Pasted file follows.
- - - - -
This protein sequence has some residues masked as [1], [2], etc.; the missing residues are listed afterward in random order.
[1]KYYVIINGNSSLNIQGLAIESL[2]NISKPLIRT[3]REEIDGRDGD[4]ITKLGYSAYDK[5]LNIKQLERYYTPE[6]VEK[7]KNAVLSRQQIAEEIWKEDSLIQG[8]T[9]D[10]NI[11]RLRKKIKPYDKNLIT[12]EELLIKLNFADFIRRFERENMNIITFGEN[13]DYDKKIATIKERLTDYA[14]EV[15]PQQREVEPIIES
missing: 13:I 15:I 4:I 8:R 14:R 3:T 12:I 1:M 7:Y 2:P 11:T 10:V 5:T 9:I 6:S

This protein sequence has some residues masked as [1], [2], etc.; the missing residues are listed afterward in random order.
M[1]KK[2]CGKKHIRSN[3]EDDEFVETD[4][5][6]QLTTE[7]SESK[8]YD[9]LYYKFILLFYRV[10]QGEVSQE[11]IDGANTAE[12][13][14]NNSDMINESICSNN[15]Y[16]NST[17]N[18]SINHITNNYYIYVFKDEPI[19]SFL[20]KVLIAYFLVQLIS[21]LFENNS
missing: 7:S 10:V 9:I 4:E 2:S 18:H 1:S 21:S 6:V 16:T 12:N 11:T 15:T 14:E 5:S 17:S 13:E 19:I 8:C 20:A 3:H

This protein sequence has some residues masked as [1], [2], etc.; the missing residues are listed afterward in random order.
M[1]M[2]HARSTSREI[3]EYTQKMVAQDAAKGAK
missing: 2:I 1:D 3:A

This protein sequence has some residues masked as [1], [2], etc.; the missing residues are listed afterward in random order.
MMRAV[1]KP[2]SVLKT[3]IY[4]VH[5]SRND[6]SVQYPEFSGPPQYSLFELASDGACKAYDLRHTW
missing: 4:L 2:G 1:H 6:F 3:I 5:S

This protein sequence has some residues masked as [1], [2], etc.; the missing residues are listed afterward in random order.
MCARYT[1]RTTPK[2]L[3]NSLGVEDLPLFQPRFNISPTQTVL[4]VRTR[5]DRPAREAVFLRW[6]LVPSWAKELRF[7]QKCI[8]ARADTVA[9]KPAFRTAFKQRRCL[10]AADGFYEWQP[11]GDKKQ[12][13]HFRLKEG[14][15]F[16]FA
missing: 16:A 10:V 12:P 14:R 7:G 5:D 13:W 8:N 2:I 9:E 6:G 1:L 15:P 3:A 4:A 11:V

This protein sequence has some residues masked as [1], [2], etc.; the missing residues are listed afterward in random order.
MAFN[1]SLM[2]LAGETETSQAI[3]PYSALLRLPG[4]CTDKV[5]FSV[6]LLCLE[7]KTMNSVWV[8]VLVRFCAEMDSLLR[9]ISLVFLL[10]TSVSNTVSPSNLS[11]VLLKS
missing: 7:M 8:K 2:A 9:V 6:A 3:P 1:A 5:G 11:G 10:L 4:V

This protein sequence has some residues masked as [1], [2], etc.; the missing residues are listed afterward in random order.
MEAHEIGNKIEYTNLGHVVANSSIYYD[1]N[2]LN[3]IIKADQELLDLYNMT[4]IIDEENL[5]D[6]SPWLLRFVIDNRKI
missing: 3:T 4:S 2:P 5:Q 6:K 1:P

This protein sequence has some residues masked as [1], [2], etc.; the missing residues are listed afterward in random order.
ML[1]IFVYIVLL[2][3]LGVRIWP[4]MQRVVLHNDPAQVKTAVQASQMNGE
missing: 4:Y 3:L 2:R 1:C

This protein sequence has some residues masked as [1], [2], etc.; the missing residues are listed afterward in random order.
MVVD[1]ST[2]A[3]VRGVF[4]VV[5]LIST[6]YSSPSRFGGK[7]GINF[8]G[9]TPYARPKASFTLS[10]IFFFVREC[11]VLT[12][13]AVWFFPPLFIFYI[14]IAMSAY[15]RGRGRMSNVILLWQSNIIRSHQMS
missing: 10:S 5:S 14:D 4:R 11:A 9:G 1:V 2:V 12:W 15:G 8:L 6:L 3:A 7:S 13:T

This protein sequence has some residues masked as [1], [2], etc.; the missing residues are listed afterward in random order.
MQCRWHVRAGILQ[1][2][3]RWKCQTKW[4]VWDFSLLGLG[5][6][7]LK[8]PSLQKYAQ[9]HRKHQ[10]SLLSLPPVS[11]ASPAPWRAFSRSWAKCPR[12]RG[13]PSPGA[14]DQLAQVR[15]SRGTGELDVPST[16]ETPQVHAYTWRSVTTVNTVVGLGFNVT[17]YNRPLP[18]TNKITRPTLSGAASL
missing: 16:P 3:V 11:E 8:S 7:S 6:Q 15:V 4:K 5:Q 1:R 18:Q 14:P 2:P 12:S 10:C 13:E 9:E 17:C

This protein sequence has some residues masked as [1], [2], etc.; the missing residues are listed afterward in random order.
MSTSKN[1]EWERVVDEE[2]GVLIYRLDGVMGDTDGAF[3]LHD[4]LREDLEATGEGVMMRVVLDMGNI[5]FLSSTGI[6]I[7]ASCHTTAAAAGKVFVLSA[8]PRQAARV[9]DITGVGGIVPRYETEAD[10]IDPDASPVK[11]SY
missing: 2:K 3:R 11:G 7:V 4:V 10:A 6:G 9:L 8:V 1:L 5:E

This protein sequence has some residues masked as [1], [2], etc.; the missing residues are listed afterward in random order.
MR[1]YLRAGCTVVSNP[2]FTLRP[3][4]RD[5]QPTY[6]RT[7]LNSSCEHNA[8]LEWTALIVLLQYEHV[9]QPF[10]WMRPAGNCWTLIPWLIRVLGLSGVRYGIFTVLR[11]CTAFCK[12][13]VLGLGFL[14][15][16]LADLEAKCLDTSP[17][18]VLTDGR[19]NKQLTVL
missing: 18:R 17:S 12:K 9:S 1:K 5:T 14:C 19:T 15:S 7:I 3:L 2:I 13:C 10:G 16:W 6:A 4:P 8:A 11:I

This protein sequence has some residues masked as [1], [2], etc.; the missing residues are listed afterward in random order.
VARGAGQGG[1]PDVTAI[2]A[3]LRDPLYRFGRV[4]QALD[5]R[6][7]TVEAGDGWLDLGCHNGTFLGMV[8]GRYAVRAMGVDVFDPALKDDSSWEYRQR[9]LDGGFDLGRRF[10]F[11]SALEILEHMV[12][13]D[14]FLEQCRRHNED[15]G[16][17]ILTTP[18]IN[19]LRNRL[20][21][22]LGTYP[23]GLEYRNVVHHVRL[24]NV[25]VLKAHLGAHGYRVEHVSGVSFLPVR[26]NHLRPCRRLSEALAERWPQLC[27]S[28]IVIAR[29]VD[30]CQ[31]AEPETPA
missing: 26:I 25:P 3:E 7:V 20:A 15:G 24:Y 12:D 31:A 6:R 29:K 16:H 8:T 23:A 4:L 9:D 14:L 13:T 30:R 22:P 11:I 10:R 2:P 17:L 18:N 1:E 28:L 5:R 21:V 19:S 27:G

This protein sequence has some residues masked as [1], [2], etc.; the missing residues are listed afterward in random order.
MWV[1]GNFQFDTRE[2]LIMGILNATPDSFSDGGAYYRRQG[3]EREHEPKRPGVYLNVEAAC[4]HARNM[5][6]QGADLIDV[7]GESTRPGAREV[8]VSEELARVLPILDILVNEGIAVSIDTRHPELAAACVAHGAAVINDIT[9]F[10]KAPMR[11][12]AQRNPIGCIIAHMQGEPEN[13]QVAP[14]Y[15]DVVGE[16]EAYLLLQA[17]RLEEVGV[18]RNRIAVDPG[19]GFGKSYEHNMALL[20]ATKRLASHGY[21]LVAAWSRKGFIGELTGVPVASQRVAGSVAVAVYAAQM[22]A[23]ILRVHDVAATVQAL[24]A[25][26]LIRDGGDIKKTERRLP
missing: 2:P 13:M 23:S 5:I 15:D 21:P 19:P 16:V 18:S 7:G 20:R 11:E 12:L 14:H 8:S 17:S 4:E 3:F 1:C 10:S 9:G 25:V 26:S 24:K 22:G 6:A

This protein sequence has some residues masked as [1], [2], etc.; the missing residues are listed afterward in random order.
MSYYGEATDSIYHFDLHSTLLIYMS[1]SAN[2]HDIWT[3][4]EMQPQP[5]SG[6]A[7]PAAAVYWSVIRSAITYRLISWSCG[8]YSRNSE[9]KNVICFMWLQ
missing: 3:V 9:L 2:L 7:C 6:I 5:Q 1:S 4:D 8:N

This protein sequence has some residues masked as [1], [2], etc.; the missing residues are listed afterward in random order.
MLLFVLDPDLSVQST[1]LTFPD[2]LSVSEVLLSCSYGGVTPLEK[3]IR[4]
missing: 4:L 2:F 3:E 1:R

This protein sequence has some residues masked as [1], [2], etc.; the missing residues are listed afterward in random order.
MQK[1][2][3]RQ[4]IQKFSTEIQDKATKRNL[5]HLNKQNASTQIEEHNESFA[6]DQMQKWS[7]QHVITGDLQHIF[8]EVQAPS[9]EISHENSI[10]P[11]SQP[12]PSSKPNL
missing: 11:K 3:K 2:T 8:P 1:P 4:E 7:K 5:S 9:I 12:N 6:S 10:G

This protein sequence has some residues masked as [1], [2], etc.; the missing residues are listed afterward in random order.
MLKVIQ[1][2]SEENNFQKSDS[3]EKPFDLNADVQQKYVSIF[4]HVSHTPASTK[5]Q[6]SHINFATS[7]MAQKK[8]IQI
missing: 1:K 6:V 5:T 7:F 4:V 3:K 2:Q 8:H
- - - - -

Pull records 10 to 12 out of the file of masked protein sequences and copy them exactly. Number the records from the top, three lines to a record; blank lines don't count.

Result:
This protein sequence has some residues masked as [1], [2], etc.; the missing residues are listed afterward in random order.
MQCRWHVRAGILQ[1][2][3]RWKCQTKW[4]VWDFSLLGLG[5][6][7]LK[8]PSLQKYAQ[9]HRKHQ[10]SLLSLPPVS[11]ASPAPWRAFSRSWAKCPR[12]RG[13]PSPGA[14]DQLAQVR[15]SRGTGELDVPST[16]ETPQVHAYTWRSVTTVNTVVGLGFNVT[17]YNRPLP[18]TNKITRPTLSGAASL
missing: 16:P 3:V 11:E 8:S 7:S 6:Q 15:V 4:K 5:Q 1:R 18:Q 14:P 2:P 12:S 10:C 13:E 9:E 17:C

This protein sequence has some residues masked as [1], [2], etc.; the missing residues are listed afterward in random order.
MSTSKN[1]EWERVVDEE[2]GVLIYRLDGVMGDTDGAF[3]LHD[4]LREDLEATGEGVMMRVVLDMGNI[5]FLSSTGI[6]I[7]ASCHTTAAAAGKVFVLSA[8]PRQAARV[9]DITGVGGIVPRYETEAD[10]IDPDASPVK[11]SY
missing: 2:K 3:R 11:G 7:V 4:V 10:A 6:G 9:L 8:V 1:L 5:E

This protein sequence has some residues masked as [1], [2], etc.; the missing residues are listed afterward in random order.
MR[1]YLRAGCTVVSNP[2]FTLRP[3][4]RD[5]QPTY[6]RT[7]LNSSCEHNA[8]LEWTALIVLLQYEHV[9]QPF[10]WMRPAGNCWTLIPWLIRVLGLSGVRYGIFTVLR[11]CTAFCK[12][13]VLGLGFL[14][15][16]LADLEAKCLDTSP[17][18]VLTDGR[19]NKQLTVL
missing: 18:R 17:S 12:K 9:S 1:K 5:T 14:C 19:T 15:S 7:I 3:L 2:I 13:C 10:G 16:W 6:A 4:P 8:A 11:I